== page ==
A year almost to the day since broadcasters had to commit to the spectrum incentive auction, the auction ended March 30 with a new total dollar figure: $19,768,437,378.
The FCC ended the assignment phase, follow-up auction—it began March 6—which raised an added $136 million or so on top of the $19,632,506,746 total forward auction bidders paid for the spectrum.
In the assignment phase, those forward auction winners were bidding for the rights to specific frequency assignments—their winning bids in the forward auction had been for generic 10 MHz blocks of spectrum.
Broadcasters won't see any of that extra assignment auction money, since their payout was fixed at $10,054,676,822, so the additional money from the assignment phase goes to the treasury for deficit reduction.
"Today’s conclusion of the assignment phase formally brings all bidding activity in this multi-phase auction to a close," said Gary Epstein, chair of the FCC's Incentive Auction Task Force. "The incentive auction has required unprecedented commitment from bidders as well as Commission staff, who from the moment that broadcasters made their initial commitments to the final bids processed this afternoon have worked each day to assist bidders and ensure a fair and successful auction. We are excited to share the results of the reverse and forward auctions and extensive information about the post-auction transition in the next few weeks."
That is when the FCC will announce which stations and forward auction bidders got what and start the clock on the 39-month repack of TV stations and turning over the licenses for the reclaimed broadcast spectrum—84 MHz minus 14 MHz for unlicensed wireless—to those forward auction bidders.
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The day after the mid-April release of the Auction Closing and Channel Reassignment Public Notice, which will identify the winning TV station bidders, the FCC will release "complete forward auction round-by-round results, including bidder identities."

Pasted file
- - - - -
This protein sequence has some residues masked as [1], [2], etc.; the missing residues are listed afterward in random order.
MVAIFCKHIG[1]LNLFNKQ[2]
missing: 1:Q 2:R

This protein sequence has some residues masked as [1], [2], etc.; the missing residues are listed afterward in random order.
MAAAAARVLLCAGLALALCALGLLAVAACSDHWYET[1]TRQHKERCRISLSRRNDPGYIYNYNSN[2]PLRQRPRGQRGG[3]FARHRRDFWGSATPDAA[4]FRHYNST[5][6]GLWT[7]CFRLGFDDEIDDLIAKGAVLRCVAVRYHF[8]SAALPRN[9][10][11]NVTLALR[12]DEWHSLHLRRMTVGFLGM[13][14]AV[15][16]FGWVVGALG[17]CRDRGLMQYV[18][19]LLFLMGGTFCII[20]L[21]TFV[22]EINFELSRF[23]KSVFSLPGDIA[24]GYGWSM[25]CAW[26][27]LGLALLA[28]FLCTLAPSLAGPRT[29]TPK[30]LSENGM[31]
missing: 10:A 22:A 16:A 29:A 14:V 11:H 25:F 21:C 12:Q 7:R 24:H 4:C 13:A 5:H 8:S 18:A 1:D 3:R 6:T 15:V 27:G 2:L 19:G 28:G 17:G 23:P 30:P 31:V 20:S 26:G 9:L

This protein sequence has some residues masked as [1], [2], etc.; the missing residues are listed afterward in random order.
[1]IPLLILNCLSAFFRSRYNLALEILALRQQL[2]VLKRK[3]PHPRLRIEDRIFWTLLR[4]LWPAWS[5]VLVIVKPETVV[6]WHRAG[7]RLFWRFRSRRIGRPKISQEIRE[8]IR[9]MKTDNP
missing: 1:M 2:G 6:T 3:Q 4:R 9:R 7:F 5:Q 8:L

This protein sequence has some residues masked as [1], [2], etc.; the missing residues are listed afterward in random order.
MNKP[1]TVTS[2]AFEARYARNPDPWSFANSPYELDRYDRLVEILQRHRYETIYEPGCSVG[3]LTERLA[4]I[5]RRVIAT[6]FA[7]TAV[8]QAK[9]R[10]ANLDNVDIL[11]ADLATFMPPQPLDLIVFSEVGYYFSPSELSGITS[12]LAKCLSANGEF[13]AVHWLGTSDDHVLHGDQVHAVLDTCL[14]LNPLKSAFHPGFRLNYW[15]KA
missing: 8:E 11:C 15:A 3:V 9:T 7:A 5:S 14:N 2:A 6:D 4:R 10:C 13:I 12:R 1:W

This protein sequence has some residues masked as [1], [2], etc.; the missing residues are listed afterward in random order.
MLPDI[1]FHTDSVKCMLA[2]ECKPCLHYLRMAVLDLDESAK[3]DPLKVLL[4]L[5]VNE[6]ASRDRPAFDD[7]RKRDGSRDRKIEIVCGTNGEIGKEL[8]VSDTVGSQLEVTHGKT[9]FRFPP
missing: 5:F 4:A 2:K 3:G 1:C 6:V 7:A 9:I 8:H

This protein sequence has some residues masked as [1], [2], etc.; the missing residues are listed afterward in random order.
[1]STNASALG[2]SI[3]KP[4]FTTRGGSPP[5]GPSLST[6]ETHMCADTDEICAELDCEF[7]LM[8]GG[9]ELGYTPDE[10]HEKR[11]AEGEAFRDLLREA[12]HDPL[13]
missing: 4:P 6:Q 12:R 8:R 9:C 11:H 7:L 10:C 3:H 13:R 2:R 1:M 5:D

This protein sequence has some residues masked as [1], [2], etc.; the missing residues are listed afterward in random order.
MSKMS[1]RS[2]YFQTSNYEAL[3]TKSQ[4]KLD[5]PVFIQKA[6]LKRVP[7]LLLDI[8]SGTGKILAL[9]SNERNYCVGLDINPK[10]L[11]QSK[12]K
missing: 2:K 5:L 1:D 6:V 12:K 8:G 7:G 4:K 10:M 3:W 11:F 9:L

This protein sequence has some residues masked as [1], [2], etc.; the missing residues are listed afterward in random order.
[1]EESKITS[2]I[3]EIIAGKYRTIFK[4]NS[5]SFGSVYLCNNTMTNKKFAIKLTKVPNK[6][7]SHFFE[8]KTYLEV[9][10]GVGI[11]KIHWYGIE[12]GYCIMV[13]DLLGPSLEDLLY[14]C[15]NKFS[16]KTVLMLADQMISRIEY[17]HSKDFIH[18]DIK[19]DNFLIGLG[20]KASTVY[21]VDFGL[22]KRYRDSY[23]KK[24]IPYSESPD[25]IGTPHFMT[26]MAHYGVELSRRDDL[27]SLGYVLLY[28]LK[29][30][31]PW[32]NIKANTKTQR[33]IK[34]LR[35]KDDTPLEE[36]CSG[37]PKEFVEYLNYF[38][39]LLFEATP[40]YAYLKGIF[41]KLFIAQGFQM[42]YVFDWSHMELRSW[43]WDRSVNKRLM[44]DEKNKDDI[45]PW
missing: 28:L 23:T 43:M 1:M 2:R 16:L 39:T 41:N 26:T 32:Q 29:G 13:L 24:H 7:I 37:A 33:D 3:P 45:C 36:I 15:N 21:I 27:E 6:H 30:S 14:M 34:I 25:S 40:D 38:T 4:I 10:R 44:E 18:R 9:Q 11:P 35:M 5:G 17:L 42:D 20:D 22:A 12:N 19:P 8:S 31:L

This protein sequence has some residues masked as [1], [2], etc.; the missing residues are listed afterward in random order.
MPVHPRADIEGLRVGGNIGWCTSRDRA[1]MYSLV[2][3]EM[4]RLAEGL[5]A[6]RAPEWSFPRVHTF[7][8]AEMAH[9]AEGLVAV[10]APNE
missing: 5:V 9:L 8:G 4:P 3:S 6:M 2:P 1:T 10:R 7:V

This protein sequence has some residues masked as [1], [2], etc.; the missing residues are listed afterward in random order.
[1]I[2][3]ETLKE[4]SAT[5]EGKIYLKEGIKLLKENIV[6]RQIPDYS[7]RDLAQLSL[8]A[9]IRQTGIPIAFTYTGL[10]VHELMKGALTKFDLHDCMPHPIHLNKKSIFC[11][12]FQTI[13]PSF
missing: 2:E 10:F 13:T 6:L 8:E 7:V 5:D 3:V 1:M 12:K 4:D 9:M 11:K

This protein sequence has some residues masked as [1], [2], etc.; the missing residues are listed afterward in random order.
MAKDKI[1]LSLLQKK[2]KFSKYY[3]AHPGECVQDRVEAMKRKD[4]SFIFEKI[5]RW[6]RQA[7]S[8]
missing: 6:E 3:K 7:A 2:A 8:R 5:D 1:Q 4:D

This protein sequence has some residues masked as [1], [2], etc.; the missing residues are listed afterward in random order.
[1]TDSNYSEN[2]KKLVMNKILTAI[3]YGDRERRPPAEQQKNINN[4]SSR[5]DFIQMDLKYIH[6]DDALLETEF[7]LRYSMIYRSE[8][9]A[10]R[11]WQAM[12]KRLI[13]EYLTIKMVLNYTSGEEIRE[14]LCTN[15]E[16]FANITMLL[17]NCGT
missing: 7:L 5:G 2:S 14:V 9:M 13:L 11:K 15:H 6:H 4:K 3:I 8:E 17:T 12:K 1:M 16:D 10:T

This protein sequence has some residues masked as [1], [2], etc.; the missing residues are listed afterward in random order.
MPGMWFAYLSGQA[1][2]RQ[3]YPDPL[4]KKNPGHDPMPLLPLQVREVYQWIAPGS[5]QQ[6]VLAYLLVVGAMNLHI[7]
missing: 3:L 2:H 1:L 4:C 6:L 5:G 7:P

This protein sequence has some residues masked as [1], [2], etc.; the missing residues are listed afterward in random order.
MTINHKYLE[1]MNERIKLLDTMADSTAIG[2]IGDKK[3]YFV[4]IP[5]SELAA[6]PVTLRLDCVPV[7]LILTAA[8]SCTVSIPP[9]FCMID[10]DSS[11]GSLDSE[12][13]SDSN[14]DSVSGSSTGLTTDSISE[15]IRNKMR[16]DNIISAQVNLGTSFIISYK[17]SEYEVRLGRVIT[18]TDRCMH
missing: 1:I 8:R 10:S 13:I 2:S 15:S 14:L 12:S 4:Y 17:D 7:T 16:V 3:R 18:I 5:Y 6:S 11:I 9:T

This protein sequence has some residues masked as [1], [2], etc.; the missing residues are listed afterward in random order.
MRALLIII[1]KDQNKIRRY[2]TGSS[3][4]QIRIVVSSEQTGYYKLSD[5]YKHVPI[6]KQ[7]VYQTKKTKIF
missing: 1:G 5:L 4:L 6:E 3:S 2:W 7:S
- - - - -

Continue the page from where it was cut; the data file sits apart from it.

The assignment-phase auction could have brought in even more money if the FCC actually paid what the highest bidder asked, but that auction was what is called a second-price, or Vickrey, auction, in which the winning bidder only has to pay what the second-highest bidder offered. If no one else is bidding on that particular assignment, the second price would be zero, so that bidder would get the frequency assignment without having to pay anything.
Such an auction is a way to get at the true value of the assignment—bidders have already paid for the product, which is the spectrum—with bidders free to bid the real maximum value of the spectrum to them rather than try to guess what the value is to others and bid slightly higher. So, the goal of the assignment phase auction was not to raise as much money as possible but to assign frequencies in an equitable way.
The FCC said that approach would "simplify bidding strategies for bidders by giving them an incentive to bid what they consider to be full value for the assignment: If the assignment is selected, they will pay no more than would have been necessary to ensure that the assignment won."
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Contributing editor John Eggerton has been an editor and/or writer on media regulation, legislation and policy for over four decades, including covering the FCC, FTC, Congress, the major media trade associations, and the federal courts. In addition to Multichannel News and Broadcasting + Cable, his work has appeared in Radio World, TV Technology, TV Fax, This Week in Consumer Electronics, Variety and the Encyclopedia Britannica.